National Institute of Informatics - Digital Silk Road Project
Digital Archive of Toyo Bunko Rare Books

> > > >
Color New!IIIF Color HighRes Gray HighRes PDF   Japanese English
0181 Archaeological Researches in Sinkiang : vol.1
Archaeological Researches in Sinkiang : vol.1 / Page 181 (Grayscale High Resolution Image)

New!Citation Information

doi: 10.20676/00000195
Citation Format: Chicago | APA | Harvard | IEEE

OCR Text


are not quite contemporaneous. The houses along one delta arm might have been deserted because of insufficient water supply at a time when houses along another delta arm were inhabited. Such minor changes inside the delta are impossible to prove with naked facts just now, but they certainly took place. Around 26o A. D., for instance, the region around the Lou-lan station was apparently best suited to the requirements of an agricultural military station, and thus selected for the foundation of the base camp. It may have been the administrative centre even before that time.


The most interesting Lop-nor finds are those recovered from the tombs, but also the small finds picked up from the ground in many different parts of the region are important inasmuch as they furnish valuable information about the distribution of land and water, settlements, roads and so forth in ancient days. As to the origin of the stray finds we are left in uncertainty. In some cases they probably come from destroyed tombs, in others they may have been picked up from dwelling sites where the structural remains are not to be recognized (i. e. `tati'-finds) and finally, they may have been dropped by travellers in ancient time.

Evidently the stray finds cannot all be contemporaneous but none of those which can be dated is younger than the known end of the Lou-lan occupation.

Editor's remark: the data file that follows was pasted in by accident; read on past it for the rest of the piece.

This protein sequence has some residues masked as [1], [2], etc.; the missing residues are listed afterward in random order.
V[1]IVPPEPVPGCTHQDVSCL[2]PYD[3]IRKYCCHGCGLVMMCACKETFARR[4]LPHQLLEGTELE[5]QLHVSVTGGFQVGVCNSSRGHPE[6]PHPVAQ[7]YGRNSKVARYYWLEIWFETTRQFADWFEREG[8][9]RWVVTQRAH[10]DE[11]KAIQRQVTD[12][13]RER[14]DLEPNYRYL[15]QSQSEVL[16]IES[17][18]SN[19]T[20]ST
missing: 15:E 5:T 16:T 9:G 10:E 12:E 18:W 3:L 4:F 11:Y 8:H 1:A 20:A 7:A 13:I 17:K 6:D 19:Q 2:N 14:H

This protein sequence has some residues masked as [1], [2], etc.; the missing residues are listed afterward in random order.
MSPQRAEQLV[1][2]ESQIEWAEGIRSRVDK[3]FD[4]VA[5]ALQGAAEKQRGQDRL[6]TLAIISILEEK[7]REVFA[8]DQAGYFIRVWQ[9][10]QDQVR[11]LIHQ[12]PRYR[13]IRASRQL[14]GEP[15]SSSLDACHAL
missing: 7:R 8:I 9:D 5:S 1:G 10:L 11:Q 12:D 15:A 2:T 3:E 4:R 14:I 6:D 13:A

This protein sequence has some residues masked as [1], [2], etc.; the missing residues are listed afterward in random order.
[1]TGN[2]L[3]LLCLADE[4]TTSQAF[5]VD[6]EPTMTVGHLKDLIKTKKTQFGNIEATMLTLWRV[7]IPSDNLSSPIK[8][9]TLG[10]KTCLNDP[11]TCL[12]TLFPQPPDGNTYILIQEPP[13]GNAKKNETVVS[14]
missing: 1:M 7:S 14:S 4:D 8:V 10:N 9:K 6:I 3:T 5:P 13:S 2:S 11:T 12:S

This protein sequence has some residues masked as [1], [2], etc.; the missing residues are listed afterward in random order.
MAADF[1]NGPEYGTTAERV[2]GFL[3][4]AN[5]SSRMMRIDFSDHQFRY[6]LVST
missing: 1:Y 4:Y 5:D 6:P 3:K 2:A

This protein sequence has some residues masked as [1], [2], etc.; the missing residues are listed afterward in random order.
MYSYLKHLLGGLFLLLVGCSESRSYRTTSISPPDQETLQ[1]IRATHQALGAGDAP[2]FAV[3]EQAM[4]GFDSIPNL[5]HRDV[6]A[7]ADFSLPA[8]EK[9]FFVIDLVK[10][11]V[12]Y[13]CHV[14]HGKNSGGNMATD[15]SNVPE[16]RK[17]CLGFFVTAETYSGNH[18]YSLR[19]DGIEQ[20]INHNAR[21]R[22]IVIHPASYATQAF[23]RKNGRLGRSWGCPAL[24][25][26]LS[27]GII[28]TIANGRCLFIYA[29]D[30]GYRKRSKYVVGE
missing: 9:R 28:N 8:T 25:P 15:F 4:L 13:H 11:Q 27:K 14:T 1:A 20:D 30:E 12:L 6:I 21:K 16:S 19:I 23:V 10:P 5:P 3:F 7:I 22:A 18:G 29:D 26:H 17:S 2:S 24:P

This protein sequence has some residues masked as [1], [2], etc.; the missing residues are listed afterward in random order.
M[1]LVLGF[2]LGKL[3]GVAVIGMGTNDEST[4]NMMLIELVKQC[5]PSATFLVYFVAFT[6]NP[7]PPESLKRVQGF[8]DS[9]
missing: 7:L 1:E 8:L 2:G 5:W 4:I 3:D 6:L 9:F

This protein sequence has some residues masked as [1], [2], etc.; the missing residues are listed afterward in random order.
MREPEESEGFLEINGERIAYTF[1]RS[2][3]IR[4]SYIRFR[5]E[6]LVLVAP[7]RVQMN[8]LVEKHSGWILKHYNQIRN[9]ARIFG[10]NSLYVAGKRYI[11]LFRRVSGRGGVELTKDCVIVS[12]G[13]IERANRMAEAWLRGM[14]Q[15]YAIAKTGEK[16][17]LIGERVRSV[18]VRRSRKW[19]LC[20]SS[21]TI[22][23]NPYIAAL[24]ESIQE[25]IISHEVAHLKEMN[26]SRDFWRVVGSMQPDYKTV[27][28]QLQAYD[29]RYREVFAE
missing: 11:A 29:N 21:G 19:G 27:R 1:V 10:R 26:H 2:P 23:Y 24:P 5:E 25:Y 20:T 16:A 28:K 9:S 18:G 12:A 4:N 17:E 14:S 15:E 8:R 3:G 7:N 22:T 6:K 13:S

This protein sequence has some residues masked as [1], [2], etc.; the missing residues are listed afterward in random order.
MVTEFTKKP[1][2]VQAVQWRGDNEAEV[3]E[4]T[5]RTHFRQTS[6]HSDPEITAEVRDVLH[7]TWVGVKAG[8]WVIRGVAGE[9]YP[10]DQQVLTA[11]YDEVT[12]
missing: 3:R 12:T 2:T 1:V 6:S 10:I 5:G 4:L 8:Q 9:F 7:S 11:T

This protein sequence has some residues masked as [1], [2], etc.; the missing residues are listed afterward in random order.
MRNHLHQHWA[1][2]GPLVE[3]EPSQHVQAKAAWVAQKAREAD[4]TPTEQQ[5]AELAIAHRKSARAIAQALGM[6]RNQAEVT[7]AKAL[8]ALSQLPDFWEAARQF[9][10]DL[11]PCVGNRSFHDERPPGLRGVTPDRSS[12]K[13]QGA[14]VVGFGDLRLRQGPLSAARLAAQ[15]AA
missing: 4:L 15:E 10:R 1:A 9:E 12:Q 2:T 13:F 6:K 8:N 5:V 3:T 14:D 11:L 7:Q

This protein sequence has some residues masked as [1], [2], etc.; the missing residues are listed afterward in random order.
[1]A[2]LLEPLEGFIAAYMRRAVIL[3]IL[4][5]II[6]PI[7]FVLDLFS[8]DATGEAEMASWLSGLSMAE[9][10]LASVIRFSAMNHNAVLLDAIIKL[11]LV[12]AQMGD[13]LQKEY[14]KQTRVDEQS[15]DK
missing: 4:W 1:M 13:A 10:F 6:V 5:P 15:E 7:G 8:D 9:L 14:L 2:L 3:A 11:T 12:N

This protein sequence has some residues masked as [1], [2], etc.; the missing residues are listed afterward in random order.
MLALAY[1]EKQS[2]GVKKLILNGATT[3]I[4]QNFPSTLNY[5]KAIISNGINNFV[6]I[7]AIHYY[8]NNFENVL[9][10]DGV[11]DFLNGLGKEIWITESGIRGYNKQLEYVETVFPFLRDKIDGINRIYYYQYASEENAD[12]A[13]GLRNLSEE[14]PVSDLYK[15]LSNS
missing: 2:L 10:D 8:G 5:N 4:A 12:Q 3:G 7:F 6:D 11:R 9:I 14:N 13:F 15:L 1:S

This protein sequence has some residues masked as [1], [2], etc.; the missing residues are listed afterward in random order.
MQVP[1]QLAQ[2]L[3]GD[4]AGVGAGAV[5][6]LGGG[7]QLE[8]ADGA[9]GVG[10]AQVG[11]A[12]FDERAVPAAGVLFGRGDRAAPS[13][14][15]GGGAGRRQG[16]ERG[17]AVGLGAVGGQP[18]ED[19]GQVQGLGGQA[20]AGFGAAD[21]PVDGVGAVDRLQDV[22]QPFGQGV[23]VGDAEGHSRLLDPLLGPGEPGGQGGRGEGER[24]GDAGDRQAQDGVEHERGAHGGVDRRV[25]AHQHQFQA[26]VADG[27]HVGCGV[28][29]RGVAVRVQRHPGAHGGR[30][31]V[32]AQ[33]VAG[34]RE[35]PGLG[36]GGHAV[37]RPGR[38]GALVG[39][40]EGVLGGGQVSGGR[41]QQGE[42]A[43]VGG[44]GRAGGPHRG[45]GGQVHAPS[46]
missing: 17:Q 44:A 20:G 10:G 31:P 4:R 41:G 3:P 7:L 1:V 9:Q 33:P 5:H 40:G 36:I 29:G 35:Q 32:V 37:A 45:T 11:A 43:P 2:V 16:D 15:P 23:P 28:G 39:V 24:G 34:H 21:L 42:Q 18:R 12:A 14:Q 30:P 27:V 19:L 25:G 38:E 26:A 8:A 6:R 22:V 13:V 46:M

When HÖRNER and CHEN, in the winter season 1930-31, made their survey of the new lake Lop-nor and the delta of Qum-darya, they also found time to collect archaeological objects as already mentioned. The major part of these consists of loose finds from the eroded clay surface of the ground. In the descriptive list all the articles are mentioned; here only the more important will be treated. On the map Fig. 37 only those finds have been plotted which can be localized to a fixed spot. The inventory numbers of the objects are used also on the maps, though long numbers, e. g. K. 13396 have been shortened to the three last numerals : 396.

In the summer of 1934, Mr. CHEN also collected a certain number of small objects in the delta region. They will be treated in this chapter as well as a few articles found by NoRIN. The small finds collected by me and my men in 1934, in a more westerly region than the above (south of Yardang-bulaq and along The Small River) will also be mentioned here.


The Wu-ch'u is the most predominating issue. Of the normal type there are 89 pieces, many of them having a small elevation on the middle of the inner rim at its lowest part, Pl. 3o : 8.